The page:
5. Very well written, and I enjoyed your opinion on this!
    I think the comments might prove to be just as interesting... well, not mine :-)

  6. thank you so much for this post, I'm hoping to attend blogher this year and intersted in their bloghership which is they pay your registration fee for vollunteering at the event. I've already been in contact with a woman that helps with it and have high hopes that I will be accepted

  7. @Jyl- You're welcome. I hope to get a chance to see you too.

    @Suzette- BlogHer was fun and informative, best of both worlds. Hope you get to attend.

    @Kimberley- I agree. If someone has the funds, seeking a sponsorship seems unfair. It feels like a catch 22 to me: be a professional and attend a conference so everyone knows you're serious about your site. But, if your site isn't bringing in enough revenue to save up for the conference, how else are you going to get there?

    @Rachel- Thanks!

    @Angel- I was approved for one last year but ended up not needing it (we paid most of the fees ourselves). Good luck!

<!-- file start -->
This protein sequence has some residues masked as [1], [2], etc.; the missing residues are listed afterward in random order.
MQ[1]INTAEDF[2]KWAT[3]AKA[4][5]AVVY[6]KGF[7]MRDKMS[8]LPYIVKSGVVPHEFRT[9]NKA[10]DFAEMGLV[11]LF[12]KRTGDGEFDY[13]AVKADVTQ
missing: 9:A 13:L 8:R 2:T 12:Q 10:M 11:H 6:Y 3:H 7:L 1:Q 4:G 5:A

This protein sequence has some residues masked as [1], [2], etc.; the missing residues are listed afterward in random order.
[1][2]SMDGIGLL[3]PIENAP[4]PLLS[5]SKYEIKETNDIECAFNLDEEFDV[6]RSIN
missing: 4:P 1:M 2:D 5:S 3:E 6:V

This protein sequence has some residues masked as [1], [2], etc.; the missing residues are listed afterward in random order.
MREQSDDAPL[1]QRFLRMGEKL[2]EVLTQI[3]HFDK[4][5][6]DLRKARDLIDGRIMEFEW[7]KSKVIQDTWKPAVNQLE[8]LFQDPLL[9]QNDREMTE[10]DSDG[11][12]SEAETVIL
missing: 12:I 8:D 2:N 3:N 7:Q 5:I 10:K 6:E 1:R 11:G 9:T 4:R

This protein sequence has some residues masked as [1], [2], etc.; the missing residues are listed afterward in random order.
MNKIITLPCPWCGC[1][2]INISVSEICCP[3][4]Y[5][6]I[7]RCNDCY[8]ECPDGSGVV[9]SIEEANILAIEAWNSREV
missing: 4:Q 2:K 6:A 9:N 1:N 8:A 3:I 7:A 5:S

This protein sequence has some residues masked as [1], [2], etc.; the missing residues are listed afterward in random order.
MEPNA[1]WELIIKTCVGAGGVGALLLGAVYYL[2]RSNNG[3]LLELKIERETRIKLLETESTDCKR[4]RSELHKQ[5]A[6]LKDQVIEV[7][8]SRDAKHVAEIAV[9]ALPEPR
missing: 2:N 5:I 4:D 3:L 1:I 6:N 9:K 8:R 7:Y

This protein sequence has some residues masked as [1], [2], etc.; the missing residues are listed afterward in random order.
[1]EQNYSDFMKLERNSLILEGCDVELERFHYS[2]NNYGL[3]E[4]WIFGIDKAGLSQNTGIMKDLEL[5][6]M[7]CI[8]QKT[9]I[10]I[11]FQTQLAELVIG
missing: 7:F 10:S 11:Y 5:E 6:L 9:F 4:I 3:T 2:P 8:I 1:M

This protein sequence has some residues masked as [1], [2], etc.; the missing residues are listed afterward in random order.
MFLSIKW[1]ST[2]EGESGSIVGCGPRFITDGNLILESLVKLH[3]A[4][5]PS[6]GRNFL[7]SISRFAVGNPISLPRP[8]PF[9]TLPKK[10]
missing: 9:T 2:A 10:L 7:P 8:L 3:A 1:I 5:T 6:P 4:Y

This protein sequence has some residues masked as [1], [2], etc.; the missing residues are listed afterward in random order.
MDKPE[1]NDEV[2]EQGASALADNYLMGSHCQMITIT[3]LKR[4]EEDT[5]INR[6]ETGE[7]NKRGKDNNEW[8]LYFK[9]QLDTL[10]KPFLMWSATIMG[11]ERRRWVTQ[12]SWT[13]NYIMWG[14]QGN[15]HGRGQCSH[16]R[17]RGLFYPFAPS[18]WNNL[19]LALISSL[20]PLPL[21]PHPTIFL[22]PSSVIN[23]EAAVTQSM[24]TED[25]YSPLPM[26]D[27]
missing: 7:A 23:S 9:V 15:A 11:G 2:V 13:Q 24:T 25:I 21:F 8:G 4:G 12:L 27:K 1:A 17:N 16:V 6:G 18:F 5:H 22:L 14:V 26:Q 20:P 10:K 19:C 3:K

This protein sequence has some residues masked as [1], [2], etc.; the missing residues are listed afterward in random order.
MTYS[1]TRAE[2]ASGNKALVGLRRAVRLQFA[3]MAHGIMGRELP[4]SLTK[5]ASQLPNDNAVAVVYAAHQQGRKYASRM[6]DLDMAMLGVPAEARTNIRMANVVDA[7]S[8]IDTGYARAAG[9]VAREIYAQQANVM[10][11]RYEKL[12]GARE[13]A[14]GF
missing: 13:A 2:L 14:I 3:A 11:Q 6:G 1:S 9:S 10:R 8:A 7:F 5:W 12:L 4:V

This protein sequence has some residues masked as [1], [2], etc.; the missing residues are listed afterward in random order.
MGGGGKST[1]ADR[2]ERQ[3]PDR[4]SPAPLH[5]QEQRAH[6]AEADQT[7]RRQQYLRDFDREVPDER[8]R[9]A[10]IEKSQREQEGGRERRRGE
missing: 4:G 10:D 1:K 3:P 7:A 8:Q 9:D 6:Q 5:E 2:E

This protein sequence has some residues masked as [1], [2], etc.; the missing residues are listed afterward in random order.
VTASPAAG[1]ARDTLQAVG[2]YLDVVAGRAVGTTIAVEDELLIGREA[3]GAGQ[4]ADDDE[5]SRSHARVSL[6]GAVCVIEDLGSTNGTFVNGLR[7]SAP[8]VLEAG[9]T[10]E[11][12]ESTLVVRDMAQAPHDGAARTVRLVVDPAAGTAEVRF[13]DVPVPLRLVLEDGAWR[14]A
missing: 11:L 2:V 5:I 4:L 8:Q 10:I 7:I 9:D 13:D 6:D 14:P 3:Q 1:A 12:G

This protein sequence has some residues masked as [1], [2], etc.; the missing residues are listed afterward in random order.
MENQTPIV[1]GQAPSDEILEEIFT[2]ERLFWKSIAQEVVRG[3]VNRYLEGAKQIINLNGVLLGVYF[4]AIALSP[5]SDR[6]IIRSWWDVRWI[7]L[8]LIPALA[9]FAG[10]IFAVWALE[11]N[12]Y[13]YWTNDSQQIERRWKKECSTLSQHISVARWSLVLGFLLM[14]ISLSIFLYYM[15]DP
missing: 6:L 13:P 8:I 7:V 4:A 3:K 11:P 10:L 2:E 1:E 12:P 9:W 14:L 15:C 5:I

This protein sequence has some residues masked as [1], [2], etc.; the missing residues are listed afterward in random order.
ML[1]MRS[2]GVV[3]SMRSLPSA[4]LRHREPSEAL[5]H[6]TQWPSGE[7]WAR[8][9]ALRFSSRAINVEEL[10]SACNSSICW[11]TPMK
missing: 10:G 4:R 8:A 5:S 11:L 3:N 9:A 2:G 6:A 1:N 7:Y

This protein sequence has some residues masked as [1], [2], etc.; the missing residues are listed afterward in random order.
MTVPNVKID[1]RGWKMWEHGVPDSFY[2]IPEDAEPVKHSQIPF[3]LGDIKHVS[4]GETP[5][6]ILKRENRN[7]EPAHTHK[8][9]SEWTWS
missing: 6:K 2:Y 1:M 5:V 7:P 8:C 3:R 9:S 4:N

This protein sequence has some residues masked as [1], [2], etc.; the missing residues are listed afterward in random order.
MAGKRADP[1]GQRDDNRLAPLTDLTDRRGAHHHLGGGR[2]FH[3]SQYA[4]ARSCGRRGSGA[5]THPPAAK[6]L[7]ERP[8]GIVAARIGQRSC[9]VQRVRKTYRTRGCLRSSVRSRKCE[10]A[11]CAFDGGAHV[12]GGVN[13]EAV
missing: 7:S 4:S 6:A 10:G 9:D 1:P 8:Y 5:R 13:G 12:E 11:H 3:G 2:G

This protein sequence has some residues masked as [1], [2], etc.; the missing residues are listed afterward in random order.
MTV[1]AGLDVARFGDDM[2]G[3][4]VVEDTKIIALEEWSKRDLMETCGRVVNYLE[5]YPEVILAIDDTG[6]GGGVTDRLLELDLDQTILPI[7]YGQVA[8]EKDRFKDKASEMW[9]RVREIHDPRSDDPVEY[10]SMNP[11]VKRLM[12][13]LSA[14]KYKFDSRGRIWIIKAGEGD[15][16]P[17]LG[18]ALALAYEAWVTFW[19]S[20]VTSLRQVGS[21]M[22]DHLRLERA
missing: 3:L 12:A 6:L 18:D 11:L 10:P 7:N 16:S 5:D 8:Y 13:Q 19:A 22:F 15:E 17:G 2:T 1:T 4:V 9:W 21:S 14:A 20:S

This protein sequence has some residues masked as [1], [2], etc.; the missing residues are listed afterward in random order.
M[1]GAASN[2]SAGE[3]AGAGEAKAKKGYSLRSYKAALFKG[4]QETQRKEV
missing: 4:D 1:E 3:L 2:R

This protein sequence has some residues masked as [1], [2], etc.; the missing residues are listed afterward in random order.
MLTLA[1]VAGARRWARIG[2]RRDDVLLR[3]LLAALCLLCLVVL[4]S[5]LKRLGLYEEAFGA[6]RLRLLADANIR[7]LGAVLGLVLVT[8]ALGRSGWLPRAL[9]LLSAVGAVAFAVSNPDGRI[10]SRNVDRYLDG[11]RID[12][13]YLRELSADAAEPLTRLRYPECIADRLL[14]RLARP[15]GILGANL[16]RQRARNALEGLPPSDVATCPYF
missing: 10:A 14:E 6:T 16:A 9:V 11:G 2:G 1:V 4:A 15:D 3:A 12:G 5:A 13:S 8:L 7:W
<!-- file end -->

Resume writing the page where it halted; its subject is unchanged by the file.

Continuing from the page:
8. This is a great post. I really want to go to a conference this year.

    I agree with this part:
    **if your site isn't bringing in enough revenue to save up for the conference, how else are you going to get there?**

  9. I've written and deleted three comments here. I have strong and unpopular opinions on the subject of sponsored bloggerships. However, I really like the point that you're making, that an organic sponsorship, one with a company or product that you are truly vested in, can be a win for everyone. I only hope that in the future, more bloggers and companies will see this.

    Have fun at Blissdom, yo!

  10. @Mr Lady- Did something happen to make you feel that way? There are so many good points on both sides.

  11. Melanie & Tanyetta,

    My response wasn't for all bloggers. It was for those who COULD pay/help others to pay. I simply hate seeing bloggers at the mercy of companies.

    I realize that many bloggers are not making enough revenue to pay for themselves yet. That's where I think that mutually beneficial relationships (i.e. ads/consulting/etc.) in exchange for a set rate from the companies is the way to go. That way the brands can't bail last minute, because they have a mutually binding business agreement. I just know that I would be HEATED if someone bailed on me last minute...

  12. Great post! We (The BlogRollers) are planning our conference tour now and are definitely keeping these things in mind.

    Winks & Smiles,